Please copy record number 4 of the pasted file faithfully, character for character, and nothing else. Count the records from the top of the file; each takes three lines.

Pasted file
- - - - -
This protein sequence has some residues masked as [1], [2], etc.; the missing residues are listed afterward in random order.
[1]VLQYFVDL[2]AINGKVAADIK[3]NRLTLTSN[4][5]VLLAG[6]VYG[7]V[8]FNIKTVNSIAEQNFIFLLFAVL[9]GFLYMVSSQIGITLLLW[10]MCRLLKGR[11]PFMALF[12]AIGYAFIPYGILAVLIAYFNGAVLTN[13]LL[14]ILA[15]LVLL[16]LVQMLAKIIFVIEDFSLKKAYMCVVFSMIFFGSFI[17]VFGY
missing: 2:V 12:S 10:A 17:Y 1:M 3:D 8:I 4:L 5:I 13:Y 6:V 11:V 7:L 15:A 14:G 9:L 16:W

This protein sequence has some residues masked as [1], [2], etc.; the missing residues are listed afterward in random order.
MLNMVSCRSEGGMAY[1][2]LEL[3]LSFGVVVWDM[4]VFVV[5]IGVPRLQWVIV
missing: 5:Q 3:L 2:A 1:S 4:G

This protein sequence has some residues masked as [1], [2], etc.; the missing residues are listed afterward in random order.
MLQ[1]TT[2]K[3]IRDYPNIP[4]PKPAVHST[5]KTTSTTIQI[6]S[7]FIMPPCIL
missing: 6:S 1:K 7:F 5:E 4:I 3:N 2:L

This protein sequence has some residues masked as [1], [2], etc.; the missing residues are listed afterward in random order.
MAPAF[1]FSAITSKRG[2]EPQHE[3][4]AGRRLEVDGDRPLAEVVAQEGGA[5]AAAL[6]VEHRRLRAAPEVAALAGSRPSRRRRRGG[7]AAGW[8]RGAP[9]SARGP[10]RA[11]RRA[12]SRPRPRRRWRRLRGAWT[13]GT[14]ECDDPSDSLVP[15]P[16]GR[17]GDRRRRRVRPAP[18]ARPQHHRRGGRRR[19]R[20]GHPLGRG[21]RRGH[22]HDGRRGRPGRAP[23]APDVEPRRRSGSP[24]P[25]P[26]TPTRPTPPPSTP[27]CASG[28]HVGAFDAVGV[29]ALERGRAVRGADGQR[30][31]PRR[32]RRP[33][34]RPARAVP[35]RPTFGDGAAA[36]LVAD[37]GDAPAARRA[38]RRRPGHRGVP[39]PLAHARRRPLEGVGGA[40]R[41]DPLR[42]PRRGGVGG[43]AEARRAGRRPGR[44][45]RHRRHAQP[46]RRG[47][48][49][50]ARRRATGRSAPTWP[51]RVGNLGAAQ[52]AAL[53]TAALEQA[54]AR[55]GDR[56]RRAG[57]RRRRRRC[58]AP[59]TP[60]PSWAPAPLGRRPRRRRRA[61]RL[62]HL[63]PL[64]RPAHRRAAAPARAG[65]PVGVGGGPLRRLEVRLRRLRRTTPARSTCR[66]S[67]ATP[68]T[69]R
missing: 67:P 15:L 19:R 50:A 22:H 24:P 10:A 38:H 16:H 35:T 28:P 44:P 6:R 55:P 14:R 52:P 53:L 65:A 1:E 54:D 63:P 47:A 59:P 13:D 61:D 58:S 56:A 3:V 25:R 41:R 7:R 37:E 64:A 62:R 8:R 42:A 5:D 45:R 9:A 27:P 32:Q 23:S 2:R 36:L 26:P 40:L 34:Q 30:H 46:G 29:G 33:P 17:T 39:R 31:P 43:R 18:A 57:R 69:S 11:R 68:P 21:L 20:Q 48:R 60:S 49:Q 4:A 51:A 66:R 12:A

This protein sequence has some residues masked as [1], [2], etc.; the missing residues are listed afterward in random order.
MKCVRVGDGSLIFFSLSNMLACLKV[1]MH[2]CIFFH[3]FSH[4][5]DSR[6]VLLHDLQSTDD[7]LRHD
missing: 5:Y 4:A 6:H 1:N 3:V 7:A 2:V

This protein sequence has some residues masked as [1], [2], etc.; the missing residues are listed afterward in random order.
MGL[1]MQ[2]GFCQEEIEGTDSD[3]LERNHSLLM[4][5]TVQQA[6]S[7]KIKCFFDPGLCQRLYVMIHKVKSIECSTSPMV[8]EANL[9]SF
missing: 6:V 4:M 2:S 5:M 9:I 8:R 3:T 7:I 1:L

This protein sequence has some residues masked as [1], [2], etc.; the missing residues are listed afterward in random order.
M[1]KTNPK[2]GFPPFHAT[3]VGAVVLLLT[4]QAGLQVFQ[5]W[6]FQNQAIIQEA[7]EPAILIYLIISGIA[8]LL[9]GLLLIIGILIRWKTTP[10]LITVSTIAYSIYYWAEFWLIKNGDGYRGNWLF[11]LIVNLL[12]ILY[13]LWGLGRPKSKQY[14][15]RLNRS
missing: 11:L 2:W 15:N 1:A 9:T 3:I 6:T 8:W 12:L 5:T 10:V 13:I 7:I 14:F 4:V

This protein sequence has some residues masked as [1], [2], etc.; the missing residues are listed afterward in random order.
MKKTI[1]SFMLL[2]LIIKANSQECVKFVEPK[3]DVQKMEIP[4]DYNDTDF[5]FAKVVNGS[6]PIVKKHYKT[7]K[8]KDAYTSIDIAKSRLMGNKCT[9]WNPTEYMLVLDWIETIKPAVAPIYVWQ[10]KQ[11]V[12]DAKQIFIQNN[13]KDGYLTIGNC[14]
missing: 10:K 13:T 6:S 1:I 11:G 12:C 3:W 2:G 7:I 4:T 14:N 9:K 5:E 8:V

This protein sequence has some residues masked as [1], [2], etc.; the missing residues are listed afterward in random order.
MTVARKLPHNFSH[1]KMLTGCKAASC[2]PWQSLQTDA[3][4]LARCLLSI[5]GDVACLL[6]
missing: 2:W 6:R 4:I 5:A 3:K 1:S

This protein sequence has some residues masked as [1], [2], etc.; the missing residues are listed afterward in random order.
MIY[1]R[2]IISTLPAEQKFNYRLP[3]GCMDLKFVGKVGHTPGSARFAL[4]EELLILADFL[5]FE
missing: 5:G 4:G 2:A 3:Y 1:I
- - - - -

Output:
This protein sequence has some residues masked as [1], [2], etc.; the missing residues are listed afterward in random order.
MAPAF[1]FSAITSKRG[2]EPQHE[3][4]AGRRLEVDGDRPLAEVVAQEGGA[5]AAAL[6]VEHRRLRAAPEVAALAGSRPSRRRRRGG[7]AAGW[8]RGAP[9]SARGP[10]RA[11]RRA[12]SRPRPRRRWRRLRGAWT[13]GT[14]ECDDPSDSLVP[15]P[16]GR[17]GDRRRRRVRPAP[18]ARPQHHRRGGRRR[19]R[20]GHPLGRG[21]RRGH[22]HDGRRGRPGRAP[23]APDVEPRRRSGSP[24]P[25]P[26]TPTRPTPPPSTP[27]CASG[28]HVGAFDAVGV[29]ALERGRAVRGADGQR[30][31]PRR[32]RRP[33][34]RPARAVP[35]RPTFGDGAAA[36]LVAD[37]GDAPAARRA[38]RRRPGHRGVP[39]PLAHARRRPLEGVGGA[40]R[41]DPLR[42]PRRGGVGG[43]AEARRAGRRPGR[44][45]RHRRHAQP[46]RRG[47][48][49][50]ARRRATGRSAPTWP[51]RVGNLGAAQ[52]AAL[53]TAALEQA[54]AR[55]GDR[56]RRAG[57]RRRRRRC[58]AP[59]TP[60]PSWAPAPLGRRPRRRRRA[61]RL[62]HL[63]PL[64]RPAHRRAAAPARAG[65]PVGVGGGPLRRLEVRLRRLRRTTPARSTCR[66]S[67]ATP[68]T[69]R
missing: 67:P 15:L 19:R 50:A 22:H 24:P 10:A 38:H 16:H 35:T 28:P 44:P 6:R 55:P 14:R 52:P 53:L 65:A 1:E 54:D 63:P 47:A 59:P 13:D 61:D 58:S 56:A 3:V 25:R 41:R 7:R 37:E 64:A 62:R 8:R 42:A 5:D 45:R 9:A 27:P 32:Q 23:S 2:R 36:L 26:P 40:L 34:Q 30:H 46:G 29:G 33:P 17:T 39:R 31:P 43:R 18:A 57:R 69:S 11:R 68:P 21:L 20:Q 48:R 60:S 49:Q 4:A 51:A 66:R 12:A